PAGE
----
Value of direct care workers growing

Patricia Hafermann Benefit Specialist

Direct care workers are vitally important to helping seniors, people with disabilities, or those who are injured or sick with activities of daily living. Their job duties include assistance with eating, grooming, medications, and possible transportation and light housework. Some direct care workers work for companies, some on their own, and others are simply family members. Their importance cannot be understated. Often direct care workers are the lifeline that keeps people in their homes and out of institutions like nursing homes and assisted living facilities.

There is no dispute that long-term care issues loom large in the United States. As the Baby Boomer generation ages, the need for quality home health care will increase too. Policymakers are starting to listen and respond to this looming crisis, recognizing that caring for America’s seniors will affect not only the seniors themselves, but also their younger family members. Having a quality and adequately paid di- rect care industry is one way advocates say will help ensure that America’s seniors receive quality care.

In 2013 there were 4.1 million direct care workers in the United States split evenly between personal care aides, home health aides, independent providers, and nursing assistants. According to the Paraprofessional Healthcare Institute (PHI), this job area will grow by 48 percent by 2020. Advocates caution that this fast job growth could lead to diminished services or under-qualified workers and therefore are pushing policymakers to act now to ensure the next generation of direct care workers is well trained and compensated appropriately for the important work they provide.

Compensation is a major policy point for advocates. PHI reports that personal care aides make on average $9.67 per hour compared with a $16.87 hour- ly average for all occupations in 2013. Further, PHI states that 28 percent of direct care workers do not have health insurance compared to 20 percent of the general population. In addition, in 2011 approximately 49 percent of direct care workers relied on some type of means-tested public assistance.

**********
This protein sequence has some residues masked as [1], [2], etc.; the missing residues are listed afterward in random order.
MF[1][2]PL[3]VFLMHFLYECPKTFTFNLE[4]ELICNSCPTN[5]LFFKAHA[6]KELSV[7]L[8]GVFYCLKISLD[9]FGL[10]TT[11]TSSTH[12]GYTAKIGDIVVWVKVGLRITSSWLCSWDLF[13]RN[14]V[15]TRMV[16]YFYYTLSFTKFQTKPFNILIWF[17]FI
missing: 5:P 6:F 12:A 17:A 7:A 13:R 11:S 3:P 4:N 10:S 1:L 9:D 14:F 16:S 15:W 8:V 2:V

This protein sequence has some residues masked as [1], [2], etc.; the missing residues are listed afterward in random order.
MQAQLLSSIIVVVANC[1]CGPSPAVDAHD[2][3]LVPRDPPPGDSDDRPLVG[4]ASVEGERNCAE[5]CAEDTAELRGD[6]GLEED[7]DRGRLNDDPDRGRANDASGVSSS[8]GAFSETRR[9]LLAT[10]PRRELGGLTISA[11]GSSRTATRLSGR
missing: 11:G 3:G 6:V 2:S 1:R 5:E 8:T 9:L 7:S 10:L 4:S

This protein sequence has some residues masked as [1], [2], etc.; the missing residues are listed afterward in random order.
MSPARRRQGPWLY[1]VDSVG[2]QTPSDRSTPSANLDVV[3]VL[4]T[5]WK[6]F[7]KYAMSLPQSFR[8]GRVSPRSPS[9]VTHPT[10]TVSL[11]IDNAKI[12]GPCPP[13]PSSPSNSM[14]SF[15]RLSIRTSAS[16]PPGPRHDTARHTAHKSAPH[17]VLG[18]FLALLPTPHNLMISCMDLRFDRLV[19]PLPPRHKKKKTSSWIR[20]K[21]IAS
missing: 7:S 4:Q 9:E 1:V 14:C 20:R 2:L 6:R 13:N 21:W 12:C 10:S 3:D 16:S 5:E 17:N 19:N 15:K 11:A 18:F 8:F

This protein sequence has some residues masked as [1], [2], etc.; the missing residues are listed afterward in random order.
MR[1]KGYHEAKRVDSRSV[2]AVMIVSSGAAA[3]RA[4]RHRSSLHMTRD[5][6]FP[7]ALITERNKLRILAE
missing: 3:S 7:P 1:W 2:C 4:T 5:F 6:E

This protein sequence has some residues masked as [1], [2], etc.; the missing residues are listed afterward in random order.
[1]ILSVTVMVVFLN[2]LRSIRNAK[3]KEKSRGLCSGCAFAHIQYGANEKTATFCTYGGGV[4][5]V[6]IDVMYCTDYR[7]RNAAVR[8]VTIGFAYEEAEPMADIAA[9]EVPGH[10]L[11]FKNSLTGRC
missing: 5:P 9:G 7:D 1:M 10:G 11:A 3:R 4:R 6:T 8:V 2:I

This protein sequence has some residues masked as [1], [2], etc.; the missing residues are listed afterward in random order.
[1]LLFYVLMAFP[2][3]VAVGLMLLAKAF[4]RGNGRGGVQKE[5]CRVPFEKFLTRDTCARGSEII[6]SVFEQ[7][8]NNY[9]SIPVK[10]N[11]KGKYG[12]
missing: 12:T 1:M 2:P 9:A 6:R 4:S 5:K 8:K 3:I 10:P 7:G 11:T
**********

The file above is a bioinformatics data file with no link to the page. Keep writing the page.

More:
To get lawmakers to recognize the need for highly qualified and well-compensated direct care workers, PHI has initiated a new program called “Come Care with Me,” which teams policymakers and lawmakers with actual direct care workers to work alongside them for a day. Both state and federal lawmakers have participated in this program. U.S. Sen. Robert Casey, D-Pa., a “Come Care with Me” participant, states on PHI’s brochure for the program, “I think one of the real solutions is to change how we think about these workers. Their status has to be elevated. Their importance has to be enhanced. It is a profession and it should be treated as a profession. Spending a day with a direct care worker helps to do that.”

By shedding light on the hard and often-underappreciated efforts of direct care workers, PHI hopes to encourage lawmakers and the general public to increase their respect and awareness for these workers which will, they hope, result in a better quality and higher-compensated profession.

For more information about PHI’s “Come Care with Me” program, please visit their website at:

If you have any additional questions, you may call Pat Hafermann, elderly benefits specialist with the Aging and Disability Resource Center, at (920) 467-4076.

Sources: Published with permission from the Legal Services Team at the Greater Wisconsin Agency on Aging Resources’ Elder Law & Advocacy Center.

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